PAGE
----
Management of ocular hypertension in patients with ocular surface disease
Glaucoma and dry eye disease (DED) symptoms commonly occur together. It is estimated that 60% of glaucoma patients have symptoms of ocular surface disease (OSD).1 The prolonged use of benzalkonium chloride (BAK) preserved glaucoma eye drops was demonstrated to both induce and worsen DED signs and symptoms.
Thus, in an attempt to improve glaucoma patients' quality-of-life and treatment compliance BAK-free and soft preserved eye drops were developed. While these new formulations were better tolerated they do not protect or help in the restoration of the diseased ocular surface of glaucoma patients with OSD.
These oil nanodroplets through their interactions with the negatively charged ocular surface epithelium help improve the spreading and residence time of the eye drop. These interactions contribute in the stabilization of the tear film, as measured by an increased tear film break-up time (TFBUT) in DED patients treated with Cationorm (Novagali Pharma, Evry, France), an artificial tear cationic oil-in-water nanoemulsion.2
Catioprost (Novagali Pharma) is a preservative-free cationic oil-inwater nanoemulsion in which the oil nanodroplets are loaded with latanoprost (0.005%). Nonclinical studies demonstrated that this treatment option is as effective as Xalatan (Pfizer Inc., New York, USA) in a monkey model of elevated intraocular pressure (IOP), and very well tolerated by the rabbit ocular surface; with a 42% reduction in hyperaemia incidence when compared to Xalatan.3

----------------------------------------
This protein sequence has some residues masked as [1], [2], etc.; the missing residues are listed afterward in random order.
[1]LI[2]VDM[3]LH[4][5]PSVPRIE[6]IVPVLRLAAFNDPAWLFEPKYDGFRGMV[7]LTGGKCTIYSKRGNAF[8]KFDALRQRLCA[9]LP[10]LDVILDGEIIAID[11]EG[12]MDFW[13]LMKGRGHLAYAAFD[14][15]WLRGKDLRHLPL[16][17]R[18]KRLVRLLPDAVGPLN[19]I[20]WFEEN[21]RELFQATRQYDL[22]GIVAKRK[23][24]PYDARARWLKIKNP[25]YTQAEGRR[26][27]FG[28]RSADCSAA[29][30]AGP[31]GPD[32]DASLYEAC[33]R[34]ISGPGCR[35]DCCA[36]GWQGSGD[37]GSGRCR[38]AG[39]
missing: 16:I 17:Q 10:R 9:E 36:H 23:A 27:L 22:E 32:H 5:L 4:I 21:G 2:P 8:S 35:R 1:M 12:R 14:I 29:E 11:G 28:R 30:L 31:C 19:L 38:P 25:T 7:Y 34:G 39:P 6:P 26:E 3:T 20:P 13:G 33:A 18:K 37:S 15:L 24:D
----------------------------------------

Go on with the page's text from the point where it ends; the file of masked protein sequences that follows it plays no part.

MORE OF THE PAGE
Thus, cationic oilinwater nanoemulsions are not only very well tolerated by the ocular surface, but they also appear to contribute positively in the healing process of diseased corneal epithelium. Hence, Catioprost should be of particular interest for the treatment of glaucoma or ocular hypertension in patients suffering from OSD, and should be at least as good as - if not better - than BAKfree antiglaucoma therapies.